How To Get Out Of The Karpman Triangle? 5 Stages To Know

Last updated by Katie M.

Arguments, hassle, wanting to help, moaning… Social relationships are never simple! And a psychologist understood this so well that he theorized a model for relationships: the Karpman triangle. We lock ourselves into 3 roles unconsciously: persecutor, victim, rescuer. But how can you get out of the Karpman triangle? How can you find a more peaceful relationship? We’ll explain all.

How To Get Out Of The Karpman Triangle? 5 Stages To Know

5 stages to know to get out of the Karpman triangle

👉 I explained the Karpman triangle in a previous article. If you’re unfamiliar with the subject, I invite you to read it to get a good idea of this psychological game.

1. Become aware of the relationship problem

The first thing to do in order to get out of the Karpman triangle is to become aware that it exists! The relationship problem must be taken into account, but how do you become aware of it 🤕? A dysfunctional relationship comes about when nothing is natural and there is constant conflict. You soon realize that there’s one person who criticizes and belittles (the persecutor); one person who complains and does nothing to make things change (the victim); and one last person who constantly tries to ease tensions or defend the victim (the rescuer).

👉 Note that there doesn’t have to be three people for a Karpman triangle, it can come about in couples!

2. Identify the roles of each person

Once you’re aware of this system, you’ll be able to identify who holds which roles 🧐. For this, you’ll need to take a step back in order to have a neutral view of the situation and the social interactions (if it’s not clear who is the persecutor, the rescuer and the victim). The hardest part of this exercise is knowing who we are in this triangle too and identifying our own behavior. For this, we have to understand the triggers that push us into this game.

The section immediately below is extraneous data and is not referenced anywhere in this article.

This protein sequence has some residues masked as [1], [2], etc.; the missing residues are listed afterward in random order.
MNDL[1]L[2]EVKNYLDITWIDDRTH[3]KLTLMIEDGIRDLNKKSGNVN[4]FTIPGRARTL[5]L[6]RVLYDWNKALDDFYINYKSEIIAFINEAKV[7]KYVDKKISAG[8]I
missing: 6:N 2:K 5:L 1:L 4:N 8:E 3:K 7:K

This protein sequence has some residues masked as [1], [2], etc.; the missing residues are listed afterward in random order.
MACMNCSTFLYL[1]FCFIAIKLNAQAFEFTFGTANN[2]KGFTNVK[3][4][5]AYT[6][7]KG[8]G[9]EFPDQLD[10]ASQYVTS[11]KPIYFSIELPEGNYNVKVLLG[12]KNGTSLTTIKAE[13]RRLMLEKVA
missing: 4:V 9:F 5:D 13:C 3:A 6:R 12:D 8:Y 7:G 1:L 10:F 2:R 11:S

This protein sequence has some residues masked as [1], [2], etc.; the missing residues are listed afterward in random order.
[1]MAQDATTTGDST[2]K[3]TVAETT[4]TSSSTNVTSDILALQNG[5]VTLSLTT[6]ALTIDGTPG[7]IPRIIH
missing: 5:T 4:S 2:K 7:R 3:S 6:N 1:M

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3. Understand the triggers

Many of us suffer from cognitive biases and aren’t aware of them 😔. The big culprits of these biases are our negative emotions. Yes, when someone makes a derogatory remark to us, it’s normal to feel anger. Nevertheless, cognitive biases will lock us into the role we have in the Karpman triangle. This will cause us to have triggers that are usually harmful sentences or toxic behaviors without us realizing it 👇:

  • “It always lands on me, I’m fed up with working for others” (the victim’s sentence with exaggeration).

  • “You complain all the time, stop whining and get off your backside, otherwise you’ll never get anywhere” (the persecutor’s sentence to the victim).

  • “Stop jumping down his throat, you can see he’s doing what he can!” (the rescuer’s sentence to the persecutor).

⚠️ However, it’s not necessarily sentences, as non-verbal positive communication can also be significant. The only purpose of these triggers is to further emphasize the roles of the Karpman triangle. Once we understand the roles of each person and the behaviors that go with them, they’ll jump out at us!

4. Acknowledge your faults

Obviously, if we’re part of this triangle and if we occupy one of the roles, it means that we have faults. We occupy one of the positions because lock ourselves into it. However, to get out of Karpman’s triangle, you need to refuse to play the game and become aware that we’re responsible for ourselves.

👉 If we’re victims, perhaps we suffer from the Calimero syndrome?

👉 If we’re persecutors, our anger probably hides unresolved frustration?

👉 If we have excessive empathy and always wants to defend others, it’s clear we have the rescuer’s syndrome.

It’s good to have a clear look at our own flaws as well as the wounds we suffer from.

5. Adopt transparent and caring communication

Rather than getting stuck in the role, we may decide to go against it. To do this, it’s important not to behave as we usually do. This involves identifying our flaws, so we don’t commit them again. Furthermore, in order not to bias the relationship anymore, we must adopt non-violent communication. Kindness helps to calm relationships, but it doesn’t solve everything.

😥 If you see that the others continue playing this unhealthy game, you’ll have to make them responsible. To do this, you need to make them aware that they have something to lose: you! It’s out of the question that you remain in a toxic relationship, so you must set boundaries ✋.

Editor’s note: To get out of it, you just have to stop playing!

Getting out of the Karpman triangle when you’ve understood how it works and who plays which role, it’s not so complicated as you just have to stop “playing” to break the chain. Silence can be an interesting option as it breaks the chain if for example you’re expected to play a certain role. But for this, you need to be really aware of the role you’re playing, or the role others want you to play, and it’s not easy without an outside perspective. Don’t hesitate to contact a psychologist if you feel like you’re locked in this triangle or if your relationships are unsightly.

🤗 Understanding yourself, accepting yourself, being happy... It’s here and now!

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Article presented by Katie M.

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